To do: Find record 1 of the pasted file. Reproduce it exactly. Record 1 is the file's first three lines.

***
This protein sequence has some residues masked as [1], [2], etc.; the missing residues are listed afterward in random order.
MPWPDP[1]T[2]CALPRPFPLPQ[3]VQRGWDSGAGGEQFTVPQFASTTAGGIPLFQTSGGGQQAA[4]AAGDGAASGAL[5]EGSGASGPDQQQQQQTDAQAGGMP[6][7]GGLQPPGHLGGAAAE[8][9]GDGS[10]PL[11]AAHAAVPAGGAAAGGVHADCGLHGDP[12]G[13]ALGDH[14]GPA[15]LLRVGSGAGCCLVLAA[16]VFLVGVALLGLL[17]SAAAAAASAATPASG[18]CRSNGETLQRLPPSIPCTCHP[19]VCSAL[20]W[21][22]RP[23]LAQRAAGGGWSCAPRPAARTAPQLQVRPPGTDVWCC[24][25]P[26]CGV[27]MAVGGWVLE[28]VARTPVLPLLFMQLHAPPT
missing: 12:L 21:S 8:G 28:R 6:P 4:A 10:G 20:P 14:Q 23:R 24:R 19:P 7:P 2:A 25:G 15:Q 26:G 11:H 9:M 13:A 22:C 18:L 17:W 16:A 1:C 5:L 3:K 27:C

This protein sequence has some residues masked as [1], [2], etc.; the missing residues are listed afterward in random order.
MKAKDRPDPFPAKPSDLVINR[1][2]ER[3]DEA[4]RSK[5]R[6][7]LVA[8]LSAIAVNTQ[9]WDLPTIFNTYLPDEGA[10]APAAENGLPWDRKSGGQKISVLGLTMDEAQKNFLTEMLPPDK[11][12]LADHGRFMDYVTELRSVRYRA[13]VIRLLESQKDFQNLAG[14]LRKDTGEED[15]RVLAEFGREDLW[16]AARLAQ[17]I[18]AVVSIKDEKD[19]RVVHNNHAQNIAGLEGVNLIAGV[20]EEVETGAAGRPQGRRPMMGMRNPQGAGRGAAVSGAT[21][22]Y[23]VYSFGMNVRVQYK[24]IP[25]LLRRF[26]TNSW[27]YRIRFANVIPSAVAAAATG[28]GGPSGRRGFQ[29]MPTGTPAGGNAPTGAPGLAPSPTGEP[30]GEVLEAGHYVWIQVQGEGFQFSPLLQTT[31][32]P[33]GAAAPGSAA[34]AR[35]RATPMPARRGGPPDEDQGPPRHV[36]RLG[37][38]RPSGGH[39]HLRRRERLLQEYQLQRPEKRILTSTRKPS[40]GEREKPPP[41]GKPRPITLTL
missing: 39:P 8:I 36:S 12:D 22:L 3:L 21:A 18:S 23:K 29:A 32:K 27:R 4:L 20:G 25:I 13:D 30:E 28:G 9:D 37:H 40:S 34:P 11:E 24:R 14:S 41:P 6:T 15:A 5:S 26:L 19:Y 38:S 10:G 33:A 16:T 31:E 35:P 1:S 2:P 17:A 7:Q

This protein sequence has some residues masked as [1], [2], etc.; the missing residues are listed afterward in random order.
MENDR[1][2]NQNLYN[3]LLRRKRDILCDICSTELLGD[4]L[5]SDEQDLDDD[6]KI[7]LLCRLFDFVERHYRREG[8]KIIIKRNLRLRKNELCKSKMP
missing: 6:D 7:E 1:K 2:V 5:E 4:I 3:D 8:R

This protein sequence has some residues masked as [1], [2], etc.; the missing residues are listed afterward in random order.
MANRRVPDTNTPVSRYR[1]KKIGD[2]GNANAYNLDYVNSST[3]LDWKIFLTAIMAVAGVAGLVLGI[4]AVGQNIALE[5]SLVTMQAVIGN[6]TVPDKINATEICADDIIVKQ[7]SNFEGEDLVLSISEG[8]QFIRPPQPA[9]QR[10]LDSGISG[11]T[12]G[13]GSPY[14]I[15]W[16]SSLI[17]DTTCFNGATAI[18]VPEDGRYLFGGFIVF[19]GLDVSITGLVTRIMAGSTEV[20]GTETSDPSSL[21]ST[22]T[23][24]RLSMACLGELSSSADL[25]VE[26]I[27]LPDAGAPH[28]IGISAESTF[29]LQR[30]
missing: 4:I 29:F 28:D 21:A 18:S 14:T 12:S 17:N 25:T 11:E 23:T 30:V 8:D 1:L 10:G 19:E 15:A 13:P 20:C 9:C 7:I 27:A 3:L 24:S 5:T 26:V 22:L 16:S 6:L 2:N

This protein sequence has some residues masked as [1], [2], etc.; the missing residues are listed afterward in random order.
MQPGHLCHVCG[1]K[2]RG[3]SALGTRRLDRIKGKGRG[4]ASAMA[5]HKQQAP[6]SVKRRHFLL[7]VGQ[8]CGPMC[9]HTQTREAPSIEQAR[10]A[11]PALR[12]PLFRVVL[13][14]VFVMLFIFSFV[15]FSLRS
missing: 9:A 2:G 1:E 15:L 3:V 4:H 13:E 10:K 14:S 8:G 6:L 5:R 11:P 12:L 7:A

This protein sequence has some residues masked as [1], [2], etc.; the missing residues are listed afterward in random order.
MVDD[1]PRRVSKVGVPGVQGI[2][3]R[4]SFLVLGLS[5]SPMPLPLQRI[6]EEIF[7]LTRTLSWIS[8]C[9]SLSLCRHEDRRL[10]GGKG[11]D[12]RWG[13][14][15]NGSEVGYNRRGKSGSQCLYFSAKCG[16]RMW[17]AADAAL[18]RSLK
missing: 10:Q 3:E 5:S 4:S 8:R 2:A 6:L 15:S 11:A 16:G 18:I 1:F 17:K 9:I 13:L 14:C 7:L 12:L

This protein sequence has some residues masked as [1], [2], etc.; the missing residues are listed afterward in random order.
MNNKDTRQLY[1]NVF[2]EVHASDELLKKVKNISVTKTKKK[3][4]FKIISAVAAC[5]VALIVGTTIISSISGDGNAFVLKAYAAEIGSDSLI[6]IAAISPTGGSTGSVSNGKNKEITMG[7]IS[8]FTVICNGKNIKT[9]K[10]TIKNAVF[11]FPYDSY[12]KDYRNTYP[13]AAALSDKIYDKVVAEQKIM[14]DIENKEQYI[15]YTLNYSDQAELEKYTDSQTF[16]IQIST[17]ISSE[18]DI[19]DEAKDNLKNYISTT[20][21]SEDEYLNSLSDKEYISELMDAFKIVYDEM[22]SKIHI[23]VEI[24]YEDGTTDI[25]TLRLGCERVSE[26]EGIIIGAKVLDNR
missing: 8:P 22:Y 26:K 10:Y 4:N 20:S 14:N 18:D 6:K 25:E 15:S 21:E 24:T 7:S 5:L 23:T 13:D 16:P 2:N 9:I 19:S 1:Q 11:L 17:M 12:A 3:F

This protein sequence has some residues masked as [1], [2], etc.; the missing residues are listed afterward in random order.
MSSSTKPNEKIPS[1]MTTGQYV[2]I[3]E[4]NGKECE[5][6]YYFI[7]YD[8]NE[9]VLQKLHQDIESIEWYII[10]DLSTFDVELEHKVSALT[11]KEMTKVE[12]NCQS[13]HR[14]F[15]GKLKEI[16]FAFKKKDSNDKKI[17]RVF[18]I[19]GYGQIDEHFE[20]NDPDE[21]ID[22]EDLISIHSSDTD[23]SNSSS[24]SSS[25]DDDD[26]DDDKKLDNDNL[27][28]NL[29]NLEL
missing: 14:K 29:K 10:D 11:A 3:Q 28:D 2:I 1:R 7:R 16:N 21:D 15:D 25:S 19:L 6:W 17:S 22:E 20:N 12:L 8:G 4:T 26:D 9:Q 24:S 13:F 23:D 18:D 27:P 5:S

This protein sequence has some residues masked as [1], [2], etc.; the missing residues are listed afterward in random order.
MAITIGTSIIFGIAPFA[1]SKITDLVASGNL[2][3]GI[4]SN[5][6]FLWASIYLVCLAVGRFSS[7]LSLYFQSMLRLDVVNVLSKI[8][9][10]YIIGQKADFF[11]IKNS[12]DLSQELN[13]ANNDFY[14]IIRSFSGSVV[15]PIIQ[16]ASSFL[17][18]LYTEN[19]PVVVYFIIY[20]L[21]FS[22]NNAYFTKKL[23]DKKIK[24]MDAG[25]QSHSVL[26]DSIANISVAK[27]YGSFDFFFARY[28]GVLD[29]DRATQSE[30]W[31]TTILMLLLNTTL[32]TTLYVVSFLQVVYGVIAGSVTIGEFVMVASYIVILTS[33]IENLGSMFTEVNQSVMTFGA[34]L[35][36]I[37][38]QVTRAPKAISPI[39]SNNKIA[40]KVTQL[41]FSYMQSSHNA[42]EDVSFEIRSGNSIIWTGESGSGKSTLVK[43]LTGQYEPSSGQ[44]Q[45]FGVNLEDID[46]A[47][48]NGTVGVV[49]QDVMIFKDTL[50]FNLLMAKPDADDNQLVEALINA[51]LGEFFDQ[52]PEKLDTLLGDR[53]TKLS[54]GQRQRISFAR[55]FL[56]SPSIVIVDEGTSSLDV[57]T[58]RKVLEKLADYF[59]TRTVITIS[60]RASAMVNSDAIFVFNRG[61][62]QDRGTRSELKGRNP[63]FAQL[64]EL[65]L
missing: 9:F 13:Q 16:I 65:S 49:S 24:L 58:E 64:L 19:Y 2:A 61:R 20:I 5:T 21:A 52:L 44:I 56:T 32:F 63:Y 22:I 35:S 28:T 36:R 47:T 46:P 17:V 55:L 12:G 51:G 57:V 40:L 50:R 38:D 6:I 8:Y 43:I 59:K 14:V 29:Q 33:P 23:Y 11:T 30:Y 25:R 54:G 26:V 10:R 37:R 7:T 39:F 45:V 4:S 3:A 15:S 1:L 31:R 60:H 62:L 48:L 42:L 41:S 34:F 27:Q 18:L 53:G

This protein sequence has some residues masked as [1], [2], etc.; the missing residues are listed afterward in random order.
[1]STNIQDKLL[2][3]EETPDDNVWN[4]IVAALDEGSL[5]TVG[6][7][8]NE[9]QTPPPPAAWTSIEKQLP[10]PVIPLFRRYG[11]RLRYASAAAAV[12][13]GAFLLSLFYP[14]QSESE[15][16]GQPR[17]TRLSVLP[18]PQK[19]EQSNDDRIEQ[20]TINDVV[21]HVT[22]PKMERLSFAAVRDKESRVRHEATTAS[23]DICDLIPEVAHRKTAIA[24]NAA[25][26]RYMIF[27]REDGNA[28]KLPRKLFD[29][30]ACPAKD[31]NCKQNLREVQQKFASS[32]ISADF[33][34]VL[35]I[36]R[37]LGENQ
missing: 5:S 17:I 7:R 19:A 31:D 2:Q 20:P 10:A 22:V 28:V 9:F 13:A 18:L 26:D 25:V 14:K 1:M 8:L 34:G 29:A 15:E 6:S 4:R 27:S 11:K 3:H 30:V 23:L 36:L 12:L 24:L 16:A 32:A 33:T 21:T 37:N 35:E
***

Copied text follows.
This protein sequence has some residues masked as [1], [2], etc.; the missing residues are listed afterward in random order.
MPWPDP[1]T[2]CALPRPFPLPQ[3]VQRGWDSGAGGEQFTVPQFASTTAGGIPLFQTSGGGQQAA[4]AAGDGAASGAL[5]EGSGASGPDQQQQQQTDAQAGGMP[6][7]GGLQPPGHLGGAAAE[8][9]GDGS[10]PL[11]AAHAAVPAGGAAAGGVHADCGLHGDP[12]G[13]ALGDH[14]GPA[15]LLRVGSGAGCCLVLAA[16]VFLVGVALLGLL[17]SAAAAAASAATPASG[18]CRSNGETLQRLPPSIPCTCHP[19]VCSAL[20]W[21][22]RP[23]LAQRAAGGGWSCAPRPAARTAPQLQVRPPGTDVWCC[24][25]P[26]CGV[27]MAVGGWVLE[28]VARTPVLPLLFMQLHAPPT
missing: 12:L 21:S 8:G 28:R 6:P 4:A 10:G 20:P 14:Q 23:R 24:R 19:P 7:P 2:A 25:G 15:Q 26:G 11:H 9:M 13:A 22:C 18:L 17:W 16:A 1:C 5:L 3:K 27:C